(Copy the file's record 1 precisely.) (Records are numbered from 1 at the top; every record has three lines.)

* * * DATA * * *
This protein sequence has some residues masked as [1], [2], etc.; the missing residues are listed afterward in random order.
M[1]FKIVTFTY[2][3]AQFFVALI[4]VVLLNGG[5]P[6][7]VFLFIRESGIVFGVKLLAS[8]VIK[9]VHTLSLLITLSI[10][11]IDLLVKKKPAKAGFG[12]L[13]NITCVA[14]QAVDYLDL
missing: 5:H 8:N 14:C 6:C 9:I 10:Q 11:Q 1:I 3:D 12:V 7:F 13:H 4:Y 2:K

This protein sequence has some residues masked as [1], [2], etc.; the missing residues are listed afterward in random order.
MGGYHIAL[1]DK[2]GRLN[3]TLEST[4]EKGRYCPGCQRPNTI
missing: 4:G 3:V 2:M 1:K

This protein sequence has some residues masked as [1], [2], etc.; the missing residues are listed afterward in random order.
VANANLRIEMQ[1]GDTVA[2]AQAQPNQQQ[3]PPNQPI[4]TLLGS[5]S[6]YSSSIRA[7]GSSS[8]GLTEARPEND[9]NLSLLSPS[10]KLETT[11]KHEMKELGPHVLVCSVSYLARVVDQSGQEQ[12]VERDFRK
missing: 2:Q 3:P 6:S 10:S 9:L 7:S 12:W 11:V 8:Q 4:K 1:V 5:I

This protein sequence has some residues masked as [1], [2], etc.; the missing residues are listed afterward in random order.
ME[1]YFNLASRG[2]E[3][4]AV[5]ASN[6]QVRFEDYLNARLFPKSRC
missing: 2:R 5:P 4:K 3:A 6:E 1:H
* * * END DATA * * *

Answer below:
This protein sequence has some residues masked as [1], [2], etc.; the missing residues are listed afterward in random order.
M[1]FKIVTFTY[2][3]AQFFVALI[4]VVLLNGG[5]P[6][7]VFLFIRESGIVFGVKLLAS[8]VIK[9]VHTLSLLITLSI[10][11]IDLLVKKKPAKAGFG[12]L[13]NITCVA[14]QAVDYLDL
missing: 5:H 8:N 14:C 6:C 9:I 10:Q 11:Q 1:I 3:D 12:V 7:F 13:H 4:Y 2:K